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I accidentally did this:

chmod -R 777 /

I suppose to do this:

chmod -R 777 ./

I feel really bad now. How can I reverse this??

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migrated from Aug 23 '13 at 15:29

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Don't feel bad. It'd have been worse if you did sudo chmod -R -x /. – devnull Aug 21 '13 at 14:39
There are two kinds of people in the world. Those who have destroyed a file system running as root -- and those who haven't done it yet. Don't run as root ;) – Jeremy J Starcher Aug 21 '13 at 14:40
At least now I feel no sleepy no more. Again, GOD! – Hao Aug 21 '13 at 14:44
See this answer. – Kevin Aug 23 '13 at 15:45
chmod -R 777 ./ would have been wrong too. It is extremely rare to need to set files to mode 777. I can't think of ever needing to set a whole directory hierarchy to mode 777. chmod -R a+rx . or chmod -R u+w . are common. chmod -R 777 . was a mistake from the start. – Gilles Aug 23 '13 at 16:22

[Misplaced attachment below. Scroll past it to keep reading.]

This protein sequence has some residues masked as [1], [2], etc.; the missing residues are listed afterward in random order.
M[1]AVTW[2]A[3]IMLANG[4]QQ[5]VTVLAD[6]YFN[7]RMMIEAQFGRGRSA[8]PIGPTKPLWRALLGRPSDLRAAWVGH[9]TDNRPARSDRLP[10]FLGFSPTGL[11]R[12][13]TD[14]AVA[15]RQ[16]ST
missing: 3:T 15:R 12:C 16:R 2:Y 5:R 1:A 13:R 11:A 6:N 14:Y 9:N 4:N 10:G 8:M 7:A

up vote 3 down vote accepted

short version: You can't. Unless you have a backup or similar which lists the permissions of all your files, you don't know what the files need to be.

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God. Won't CentOS provide some tools to do permissions...RESET or some sort? – Hao Aug 21 '13 at 14:39
Sorry, no, there isn't. – Oliver Matthews Aug 21 '13 at 14:43
for allpkg in $(rpm -qa); do rpm --setperms $allpkg; done resets file permissions for all installed packages. This does not help with user files... – Roland Jansen Aug 21 '13 at 14:46
@Jusfeel There is a tool to reset permissions. It's called restoring from a backup. If you want to avoid some data copying, it's possible to restore the permissions while leaving the data in place. How to do that depends on what backup tool you used. – Gilles Aug 23 '13 at 16:19

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